The Thing opens in theaters this weekend, but it's also been around for a long time in one form or another. It's been a book, a movie, a remake, a video game, and another remake that's more prequel that anything else, although it hits the same notes as the other two movies. So if you're into ice-cold terror in the Antarctic, one of these forms of entertainment is definintely for you.
Although the name has been co-opted by Volkswagen, a roadside attraction, and Marvel Comics, just keep in mind that only one of the original adaptations of the book has Kurt Russell in it, and by default that's usually the best one. But does that hold true here? You'll have to check and see. Check out the many different forms of The Thing.
Who Goes There?
In 1938 John W. Campbell Jr. penned the story Who Goes There? for Astounding Stories, spinning a tale about a group of scientists in Antarctica who accidentally discover a spaceship buried in the ice and accidentally thaw out and awake the alien pilot of the vessel. The alien is a shapeshifter that is able to absorb the appearance and memories of both humans and animals, and soon terror breaks out at the research station as the group realizes that any one of them could be the Thing.
The story was a science fiction mainstay for nearly 40 years, and was later published as a standalone novella. In 1973 the story was voted as one of the finest novellas ever written by the Science Fiction Writers of America. In 1976 it was adapted into a comic book as part of the four issue Starstream series put out by Whitman, and in 2002 it was adapted into a radio drama for the BBC.
The Thing From Another World
Hollywood has never been able to ignore a good story, and in 1951 Howard Hawks and Christian Nyby worked on a loose adaptation of Who Goes There? entitled The Thing From Another World. In this version of the story, the revived creature thrives on human and animal blood, but doesn't shapeshift into human form. There's also a romantic subplot between an Air Force captain and one of the scientist's secretaries, in true 50s movie fashion.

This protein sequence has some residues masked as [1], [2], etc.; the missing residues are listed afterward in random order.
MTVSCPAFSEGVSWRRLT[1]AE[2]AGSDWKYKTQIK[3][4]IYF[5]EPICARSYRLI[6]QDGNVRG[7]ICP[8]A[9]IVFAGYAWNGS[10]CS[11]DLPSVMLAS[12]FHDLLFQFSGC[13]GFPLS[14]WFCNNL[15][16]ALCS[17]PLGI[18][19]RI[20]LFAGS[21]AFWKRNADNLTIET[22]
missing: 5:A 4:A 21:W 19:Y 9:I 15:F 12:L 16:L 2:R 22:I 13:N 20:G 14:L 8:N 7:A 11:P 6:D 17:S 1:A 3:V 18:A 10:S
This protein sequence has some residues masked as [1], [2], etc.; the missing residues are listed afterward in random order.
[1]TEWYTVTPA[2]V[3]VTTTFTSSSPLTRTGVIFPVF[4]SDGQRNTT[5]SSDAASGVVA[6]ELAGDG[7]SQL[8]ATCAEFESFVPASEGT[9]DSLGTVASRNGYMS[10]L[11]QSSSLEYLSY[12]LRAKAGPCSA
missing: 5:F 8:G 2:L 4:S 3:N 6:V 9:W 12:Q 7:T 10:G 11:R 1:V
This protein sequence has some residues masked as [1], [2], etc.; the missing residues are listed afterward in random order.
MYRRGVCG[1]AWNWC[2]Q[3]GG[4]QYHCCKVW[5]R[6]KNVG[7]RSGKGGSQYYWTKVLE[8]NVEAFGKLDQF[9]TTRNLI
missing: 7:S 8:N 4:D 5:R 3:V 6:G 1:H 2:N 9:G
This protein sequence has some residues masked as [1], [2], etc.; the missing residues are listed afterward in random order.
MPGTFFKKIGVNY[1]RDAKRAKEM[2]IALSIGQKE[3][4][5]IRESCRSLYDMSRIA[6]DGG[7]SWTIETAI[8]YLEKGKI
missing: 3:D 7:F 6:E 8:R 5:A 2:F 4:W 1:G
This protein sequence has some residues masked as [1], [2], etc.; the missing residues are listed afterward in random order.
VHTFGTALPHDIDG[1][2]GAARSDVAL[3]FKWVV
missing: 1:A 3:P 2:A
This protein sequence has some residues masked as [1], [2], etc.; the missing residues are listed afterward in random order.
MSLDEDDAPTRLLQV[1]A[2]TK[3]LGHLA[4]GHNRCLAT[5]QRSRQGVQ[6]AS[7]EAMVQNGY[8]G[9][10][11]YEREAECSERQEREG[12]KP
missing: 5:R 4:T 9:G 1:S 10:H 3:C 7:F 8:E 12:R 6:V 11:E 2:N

While the film was not very faithful to the source material, it became a hit in 1951, outgrossing other science fiction hits like The Day The Earth Stood Still and When Worlds Collide. It has since become one of the most iconic sci-fi hits of the 50s, and it went on to inspire things like Doctor Who episodes and the title of a planned Close Encounters of the Third Kind sequel that was to be called Watch The Skies, the final line of Thing From Another World.
Probably one of John Carpenter's more iconic films, and the beginning of what he calls his "Apocalypse Trilogy," with the other two films being Prince of Darkness and In The Mouth of Madness. The movie paired him again with Kurt Russell, who had worked with Carpenter on the television movie Elvis, and in Escape From New York. He would then go on to work with him on Big Trouble in Little China and Escape from L.A.
Ironically, Carpenter's book-faithful adaptation wasn't beloved when it came out. It was trounced at the box office, being beaten by both E.T. the Extra-Terrestrial and Blade Runner. Carpenter himself told Time Out: "The movie was hated. Even by science-fiction fans. They thought that I had betrayed some kind of trust, and the piling on was insane. Even the original movie’s director, Christian Nyby, was dissing me."